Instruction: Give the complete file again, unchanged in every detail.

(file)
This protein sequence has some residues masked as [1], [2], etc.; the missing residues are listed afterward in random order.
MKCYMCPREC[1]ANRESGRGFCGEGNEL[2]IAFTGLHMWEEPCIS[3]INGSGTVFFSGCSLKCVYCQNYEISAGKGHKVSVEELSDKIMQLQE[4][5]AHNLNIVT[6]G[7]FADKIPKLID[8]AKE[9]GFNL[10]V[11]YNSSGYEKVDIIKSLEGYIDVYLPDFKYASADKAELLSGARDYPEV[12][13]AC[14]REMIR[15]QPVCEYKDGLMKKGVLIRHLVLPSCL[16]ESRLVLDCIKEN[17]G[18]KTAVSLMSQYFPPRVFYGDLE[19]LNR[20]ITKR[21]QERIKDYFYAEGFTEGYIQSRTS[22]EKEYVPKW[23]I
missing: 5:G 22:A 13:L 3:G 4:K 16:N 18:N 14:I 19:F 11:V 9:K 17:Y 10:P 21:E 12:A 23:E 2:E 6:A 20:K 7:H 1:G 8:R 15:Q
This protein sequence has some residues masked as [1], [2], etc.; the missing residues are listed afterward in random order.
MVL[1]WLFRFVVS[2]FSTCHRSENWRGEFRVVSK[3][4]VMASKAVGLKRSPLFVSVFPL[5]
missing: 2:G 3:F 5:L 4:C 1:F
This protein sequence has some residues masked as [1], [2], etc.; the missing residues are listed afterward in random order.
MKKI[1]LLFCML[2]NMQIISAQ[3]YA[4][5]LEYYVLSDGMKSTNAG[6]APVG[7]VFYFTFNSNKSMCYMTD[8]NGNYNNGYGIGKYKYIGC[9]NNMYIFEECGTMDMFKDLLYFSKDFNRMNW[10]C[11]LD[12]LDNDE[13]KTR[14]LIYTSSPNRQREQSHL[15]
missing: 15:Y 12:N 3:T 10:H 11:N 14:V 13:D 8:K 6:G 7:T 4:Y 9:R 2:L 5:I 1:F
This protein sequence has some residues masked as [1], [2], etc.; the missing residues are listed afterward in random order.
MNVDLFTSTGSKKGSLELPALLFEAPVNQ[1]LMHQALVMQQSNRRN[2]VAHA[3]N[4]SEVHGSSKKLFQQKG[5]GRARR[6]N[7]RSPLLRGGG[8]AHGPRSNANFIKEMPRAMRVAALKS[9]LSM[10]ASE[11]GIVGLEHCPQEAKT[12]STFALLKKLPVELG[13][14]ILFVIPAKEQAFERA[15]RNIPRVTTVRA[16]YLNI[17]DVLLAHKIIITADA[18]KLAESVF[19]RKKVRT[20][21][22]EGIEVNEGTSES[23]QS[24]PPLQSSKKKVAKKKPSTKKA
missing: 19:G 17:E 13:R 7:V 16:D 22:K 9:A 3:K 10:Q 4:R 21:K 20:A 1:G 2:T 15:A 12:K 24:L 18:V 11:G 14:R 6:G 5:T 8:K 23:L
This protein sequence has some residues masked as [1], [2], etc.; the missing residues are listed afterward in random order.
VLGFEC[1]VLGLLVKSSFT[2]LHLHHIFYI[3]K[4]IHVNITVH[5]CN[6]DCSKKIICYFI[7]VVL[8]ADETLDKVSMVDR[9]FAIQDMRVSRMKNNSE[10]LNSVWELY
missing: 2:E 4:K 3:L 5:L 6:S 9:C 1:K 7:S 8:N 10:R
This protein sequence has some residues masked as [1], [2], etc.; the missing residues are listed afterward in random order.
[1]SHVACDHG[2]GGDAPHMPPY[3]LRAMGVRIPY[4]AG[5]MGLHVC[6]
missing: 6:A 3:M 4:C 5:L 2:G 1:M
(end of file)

This protein sequence has some residues masked as [1], [2], etc.; the missing residues are listed afterward in random order.
MKCYMCPREC[1]ANRESGRGFCGEGNEL[2]IAFTGLHMWEEPCIS[3]INGSGTVFFSGCSLKCVYCQNYEISAGKGHKVSVEELSDKIMQLQE[4][5]AHNLNIVT[6]G[7]FADKIPKLID[8]AKE[9]GFNL[10]V[11]YNSSGYEKVDIIKSLEGYIDVYLPDFKYASADKAELLSGARDYPEV[12][13]AC[14]REMIR[15]QPVCEYKDGLMKKGVLIRHLVLPSCL[16]ESRLVLDCIKEN[17]G[18]KTAVSLMSQYFPPRVFYGDLE[19]LNR[20]ITKR[21]QERIKDYFYAEGFTEGYIQSRTS[22]EKEYVPKW[23]I
missing: 5:G 22:A 13:L 3:G 4:K 16:N 18:N 14:I 19:F 11:V 9:K 17:Y 10:P 21:E 12:A 23:E 2:E 6:A 20:K 7:H 1:G 8:R 15:Q
This protein sequence has some residues masked as [1], [2], etc.; the missing residues are listed afterward in random order.
MVL[1]WLFRFVVS[2]FSTCHRSENWRGEFRVVSK[3][4]VMASKAVGLKRSPLFVSVFPL[5]
missing: 2:G 3:F 5:L 4:C 1:F
This protein sequence has some residues masked as [1], [2], etc.; the missing residues are listed afterward in random order.
MKKI[1]LLFCML[2]NMQIISAQ[3]YA[4][5]LEYYVLSDGMKSTNAG[6]APVG[7]VFYFTFNSNKSMCYMTD[8]NGNYNNGYGIGKYKYIGC[9]NNMYIFEECGTMDMFKDLLYFSKDFNRMNW[10]C[11]LD[12]LDNDE[13]KTR[14]LIYTSSPNRQREQSHL[15]
missing: 15:Y 12:N 3:T 10:H 11:N 14:V 13:D 8:K 6:G 7:T 4:Y 9:R 2:L 5:I 1:F
This protein sequence has some residues masked as [1], [2], etc.; the missing residues are listed afterward in random order.
MNVDLFTSTGSKKGSLELPALLFEAPVNQ[1]LMHQALVMQQSNRRN[2]VAHA[3]N[4]SEVHGSSKKLFQQKG[5]GRARR[6]N[7]RSPLLRGGG[8]AHGPRSNANFIKEMPRAMRVAALKS[9]LSM[10]ASE[11]GIVGLEHCPQEAKT[12]STFALLKKLPVELG[13][14]ILFVIPAKEQAFERA[15]RNIPRVTTVRA[16]YLNI[17]DVLLAHKIIITADA[18]KLAESVF[19]RKKVRT[20][21][22]EGIEVNEGTSES[23]QS[24]PPLQSSKKKVAKKKPSTKKA
missing: 19:G 17:E 13:R 7:V 16:D 22:K 9:A 3:K 10:Q 4:R 21:K 20:A 1:G 2:T 15:A 12:K 24:L 18:V 11:G 14:R 6:G 5:T 8:K 23:L
This protein sequence has some residues masked as [1], [2], etc.; the missing residues are listed afterward in random order.
VLGFEC[1]VLGLLVKSSFT[2]LHLHHIFYI[3]K[4]IHVNITVH[5]CN[6]DCSKKIICYFI[7]VVL[8]ADETLDKVSMVDR[9]FAIQDMRVSRMKNNSE[10]LNSVWELY
missing: 2:E 4:K 3:L 5:L 6:S 9:C 1:K 7:S 8:N 10:R
This protein sequence has some residues masked as [1], [2], etc.; the missing residues are listed afterward in random order.
[1]SHVACDHG[2]GGDAPHMPPY[3]LRAMGVRIPY[4]AG[5]MGLHVC[6]
missing: 6:A 3:M 4:C 5:L 2:G 1:M